It turns out he has a very interesting habit that I am having trouble dealing with. It's best to show by analogy. Imagine if someone was talking about having read Fellowship of the Ring, and they said something like this?
It seems like a solid book, but it's got such a slow start. Nothing happens until Rivendell. They need to either start the story at Rivendell, or make the trip difficult. Give us some challenges, something to have to get through on the way to Rivendell. That would be a much better start.

You'd be staring at the person like they had grown a second head, wouldn't you? This is exactly how I felt when reading his reviews.

After a lot, and I mean A LOT, of time thinking about this and looking at several of his reviews, I finally figured out what the problem is. He picks out things in the story that he doesn't believe or doesn't work for him, and then completely removes them from the story in his head. They simply cease to exist. For example, in the analogy above, with some probing you would learn that he found the nine horsemen unlikely. Because the explanation about them didn't work for him, he simply disbelieved them out of existence. And thus found the trip to Rivendell boring.

I think that most review-group peers are willing to point at something and say "this didn't work for me" but assume that the thing does exist, and the interactions with the thing are still part of the story for them, and review in that sense. I know that I give peers a bit of tolerance so that I can try and see what they intended.

However, even when I'm reading a story for pleasure and something doesn't quite strike me right, I do notice it. But I hold some suspension of disbelief, some trust in the author and let the story flow.

I totally understand than an editor should identify what doesn't work and flag it. I've just never seen such an intense activation of disbelief -- willing characters, scenes and plots entirely out of existence. And without much mention of the thing that was disbelieved. You have to go through the story carefully to pick out the thing which was dropped from his mind.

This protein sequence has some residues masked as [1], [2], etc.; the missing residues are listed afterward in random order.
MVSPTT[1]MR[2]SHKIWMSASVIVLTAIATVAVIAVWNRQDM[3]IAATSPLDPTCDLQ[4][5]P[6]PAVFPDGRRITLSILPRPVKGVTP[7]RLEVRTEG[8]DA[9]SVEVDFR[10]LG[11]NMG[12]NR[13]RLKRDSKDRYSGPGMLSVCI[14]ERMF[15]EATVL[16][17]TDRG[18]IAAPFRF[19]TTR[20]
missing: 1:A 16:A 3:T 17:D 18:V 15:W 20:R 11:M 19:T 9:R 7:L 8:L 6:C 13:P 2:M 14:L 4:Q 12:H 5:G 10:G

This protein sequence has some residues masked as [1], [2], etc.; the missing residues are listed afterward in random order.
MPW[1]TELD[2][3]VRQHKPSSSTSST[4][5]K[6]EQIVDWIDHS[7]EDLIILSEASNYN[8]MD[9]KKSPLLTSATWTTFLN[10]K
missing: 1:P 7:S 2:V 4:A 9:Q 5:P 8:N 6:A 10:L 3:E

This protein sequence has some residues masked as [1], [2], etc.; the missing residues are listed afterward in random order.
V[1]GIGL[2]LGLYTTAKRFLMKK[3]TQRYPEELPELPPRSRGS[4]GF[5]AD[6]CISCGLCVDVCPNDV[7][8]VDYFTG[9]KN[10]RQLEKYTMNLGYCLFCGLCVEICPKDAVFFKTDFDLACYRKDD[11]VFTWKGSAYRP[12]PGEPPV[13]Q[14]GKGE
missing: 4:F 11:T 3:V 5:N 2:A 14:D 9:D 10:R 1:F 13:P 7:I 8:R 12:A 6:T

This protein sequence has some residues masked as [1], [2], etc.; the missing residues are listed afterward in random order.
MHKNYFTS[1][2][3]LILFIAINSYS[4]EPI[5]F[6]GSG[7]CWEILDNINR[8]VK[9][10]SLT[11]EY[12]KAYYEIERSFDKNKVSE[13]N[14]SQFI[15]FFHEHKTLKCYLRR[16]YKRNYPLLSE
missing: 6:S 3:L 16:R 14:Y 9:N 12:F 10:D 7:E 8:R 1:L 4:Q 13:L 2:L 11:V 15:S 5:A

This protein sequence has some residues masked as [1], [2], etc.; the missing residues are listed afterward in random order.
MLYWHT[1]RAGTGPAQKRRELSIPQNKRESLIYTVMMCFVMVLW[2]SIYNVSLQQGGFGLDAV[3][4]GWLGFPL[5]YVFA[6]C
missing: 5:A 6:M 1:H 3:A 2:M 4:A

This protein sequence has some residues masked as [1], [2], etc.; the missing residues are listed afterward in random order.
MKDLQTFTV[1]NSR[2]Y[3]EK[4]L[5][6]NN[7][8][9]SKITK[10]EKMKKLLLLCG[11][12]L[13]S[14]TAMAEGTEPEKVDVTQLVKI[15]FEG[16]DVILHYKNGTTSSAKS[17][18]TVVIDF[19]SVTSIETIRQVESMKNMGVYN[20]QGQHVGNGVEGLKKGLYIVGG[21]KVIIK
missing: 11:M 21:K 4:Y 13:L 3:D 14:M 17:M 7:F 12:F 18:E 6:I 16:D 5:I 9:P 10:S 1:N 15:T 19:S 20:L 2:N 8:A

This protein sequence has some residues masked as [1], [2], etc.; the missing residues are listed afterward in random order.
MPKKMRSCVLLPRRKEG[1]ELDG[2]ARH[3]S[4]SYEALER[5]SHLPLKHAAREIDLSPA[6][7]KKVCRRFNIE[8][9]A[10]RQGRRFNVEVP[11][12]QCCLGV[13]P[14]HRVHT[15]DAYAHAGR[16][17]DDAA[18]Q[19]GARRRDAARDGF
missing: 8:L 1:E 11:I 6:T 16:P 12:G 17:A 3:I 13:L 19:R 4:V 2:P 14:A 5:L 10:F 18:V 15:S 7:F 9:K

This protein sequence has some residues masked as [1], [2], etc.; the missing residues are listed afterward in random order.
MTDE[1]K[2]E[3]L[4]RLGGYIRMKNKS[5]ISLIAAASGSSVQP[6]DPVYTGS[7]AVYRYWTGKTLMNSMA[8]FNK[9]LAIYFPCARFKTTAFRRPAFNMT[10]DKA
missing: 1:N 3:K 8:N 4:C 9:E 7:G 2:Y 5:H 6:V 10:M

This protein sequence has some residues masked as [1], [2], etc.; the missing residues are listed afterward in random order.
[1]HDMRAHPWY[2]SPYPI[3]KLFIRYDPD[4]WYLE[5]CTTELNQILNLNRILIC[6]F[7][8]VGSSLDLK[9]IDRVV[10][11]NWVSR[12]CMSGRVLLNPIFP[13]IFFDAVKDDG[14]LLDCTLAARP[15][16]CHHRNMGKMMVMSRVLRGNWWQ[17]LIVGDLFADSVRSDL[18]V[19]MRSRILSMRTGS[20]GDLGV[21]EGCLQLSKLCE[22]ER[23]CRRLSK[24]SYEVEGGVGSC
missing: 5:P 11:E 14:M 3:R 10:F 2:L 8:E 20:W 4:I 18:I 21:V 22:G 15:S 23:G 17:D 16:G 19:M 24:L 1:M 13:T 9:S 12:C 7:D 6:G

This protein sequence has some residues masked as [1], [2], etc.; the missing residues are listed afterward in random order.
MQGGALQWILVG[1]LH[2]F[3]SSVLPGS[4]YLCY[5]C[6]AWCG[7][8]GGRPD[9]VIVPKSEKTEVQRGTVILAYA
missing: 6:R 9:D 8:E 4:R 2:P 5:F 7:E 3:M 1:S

In the latest review, he suggests that the first scene could be cut. He then goes on to criticize things in the story that would absolutely be true... if the first scene didn't exist. But as these things are very clearly laid out in the first scene, most of the other points don't make much sense. They make perfect sense to him, who has already disbelieved the first scene out of existence.

This begs an interesting question. How many readers out there do similar things? I guess I find it hard to believe in, because I've never seen this before. I've seen many people argue or whether or not a given character or scene was believable, but I've never seen the person then disbelieve the character or scene out of existence and then make a judgement of the rest of the movie/book/story with the assumption that this thing was never there.

I do intend to think about this more, and see what I can change in my writing to prevent this. But I know from experience that lots of people disbelieve things with are 100% rational, true and existent today. It's a funny thing that the futuristic bits of my science fiction has rarely been challenged, the vast majority of challenges have been about real things that are commonplace today. And I've had to write justification into my stories not for the futuristic technology, but to justify things you can see on the evening news every day. So I've got a significant sense that this might be an impossible effort.